What constitutes a gift of an annuity? What constitutes a gift of a premium?
A person has made a gift of the contract if the person (1) purchases an annuity contract, the proceeds of which are payable to a beneficiary other than the person or the person’s estate, (2) retains no reversionary interest in the estate, and (3) has no power to re-vest the economic benefits in himself or herself or the estate, or to change the beneficiary.
Likewise, if a person fully transfers (absolutely assigns) a contract, or relinquishes by assignment every power the person retained in a previously issued contract, the person has made a gift. If the person pays a premium on a contract and has no ownership rights, the person has made a gift of the premium. Of course, if the person receives adequate consideration for the transfer, it is not a gift.
Can the owner of an annuity contract avoid income taxes by assigning the right to receive the payments to another individual while retaining ownership of the contract?
No. It is a basic tax principle that “fruit” is attributed to the “tree” on which it grows.
Without actually transferring the underlying contract, a gift or gratuitous assignment of just the income will not shift the taxability of the income away from the owner of the contract. This applies to income accumulated on the contract before or after the assignment.Withdrawals and annuity payments are taxable to the owner, even if paid to a third party. It would apparently follow that any liability for a premature distribution penalty would be on the policy owner, and would be based on the owner’s age, death, or disability.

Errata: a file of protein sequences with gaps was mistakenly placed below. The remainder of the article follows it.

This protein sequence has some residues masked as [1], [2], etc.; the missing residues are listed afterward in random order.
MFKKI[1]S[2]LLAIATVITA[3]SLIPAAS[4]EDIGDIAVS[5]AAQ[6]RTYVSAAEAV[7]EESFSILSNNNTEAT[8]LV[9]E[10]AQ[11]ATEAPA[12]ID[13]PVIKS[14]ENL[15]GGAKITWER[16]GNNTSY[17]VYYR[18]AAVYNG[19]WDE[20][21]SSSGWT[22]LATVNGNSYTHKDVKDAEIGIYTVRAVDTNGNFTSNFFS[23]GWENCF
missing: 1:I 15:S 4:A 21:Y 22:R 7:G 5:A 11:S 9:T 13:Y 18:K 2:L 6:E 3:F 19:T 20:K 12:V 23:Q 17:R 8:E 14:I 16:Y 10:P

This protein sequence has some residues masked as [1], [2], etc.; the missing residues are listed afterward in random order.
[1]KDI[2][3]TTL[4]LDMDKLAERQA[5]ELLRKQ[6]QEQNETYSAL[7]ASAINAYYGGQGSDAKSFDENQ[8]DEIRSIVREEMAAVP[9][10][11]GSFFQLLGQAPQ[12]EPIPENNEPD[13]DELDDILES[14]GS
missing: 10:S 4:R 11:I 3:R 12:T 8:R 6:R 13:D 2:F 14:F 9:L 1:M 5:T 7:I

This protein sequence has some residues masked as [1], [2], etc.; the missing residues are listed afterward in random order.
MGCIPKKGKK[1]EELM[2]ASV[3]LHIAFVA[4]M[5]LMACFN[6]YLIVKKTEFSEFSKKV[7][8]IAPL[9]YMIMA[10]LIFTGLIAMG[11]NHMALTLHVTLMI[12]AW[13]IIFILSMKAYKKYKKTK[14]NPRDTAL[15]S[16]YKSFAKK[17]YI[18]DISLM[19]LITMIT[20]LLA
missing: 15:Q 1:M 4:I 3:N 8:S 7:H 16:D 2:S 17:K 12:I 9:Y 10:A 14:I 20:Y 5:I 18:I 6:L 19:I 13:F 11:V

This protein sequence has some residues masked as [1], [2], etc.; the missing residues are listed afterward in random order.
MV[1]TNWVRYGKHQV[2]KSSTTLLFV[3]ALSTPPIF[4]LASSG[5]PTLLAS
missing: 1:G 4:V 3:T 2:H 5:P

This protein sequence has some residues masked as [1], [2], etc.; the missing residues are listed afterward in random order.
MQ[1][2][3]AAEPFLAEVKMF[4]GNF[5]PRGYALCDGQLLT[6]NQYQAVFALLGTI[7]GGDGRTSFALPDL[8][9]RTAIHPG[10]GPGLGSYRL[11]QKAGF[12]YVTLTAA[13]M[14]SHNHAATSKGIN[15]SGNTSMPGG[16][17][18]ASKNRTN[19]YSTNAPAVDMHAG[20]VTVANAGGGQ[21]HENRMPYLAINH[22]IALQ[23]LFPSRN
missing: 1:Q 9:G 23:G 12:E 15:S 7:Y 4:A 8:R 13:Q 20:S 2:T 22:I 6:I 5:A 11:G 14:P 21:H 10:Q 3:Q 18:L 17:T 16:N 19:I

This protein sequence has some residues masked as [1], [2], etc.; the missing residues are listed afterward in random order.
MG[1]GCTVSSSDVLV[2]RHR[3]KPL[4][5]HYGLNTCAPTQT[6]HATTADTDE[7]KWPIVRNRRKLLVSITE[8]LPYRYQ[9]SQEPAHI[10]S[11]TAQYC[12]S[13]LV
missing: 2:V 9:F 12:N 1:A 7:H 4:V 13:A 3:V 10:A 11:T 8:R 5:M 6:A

Is the naming of an irrevocable beneficiary under a refund annuity a gift?
Yes. This is true even though the beneficiary will get nothing unless the annuitant dies before receiving payments equal to the annuitant’s premium cost. Because the gift is contingent on the annuitant’s death within a specified period, it is the gift of a “future interest” and therefore does not qualify for the annual exclusion. The value of the gift is the present value of the contingent right to receive any remaining refund payments upon the death of the annuitant.
When does the gift of an annuity between spouses qualify for the gift tax marital deduction?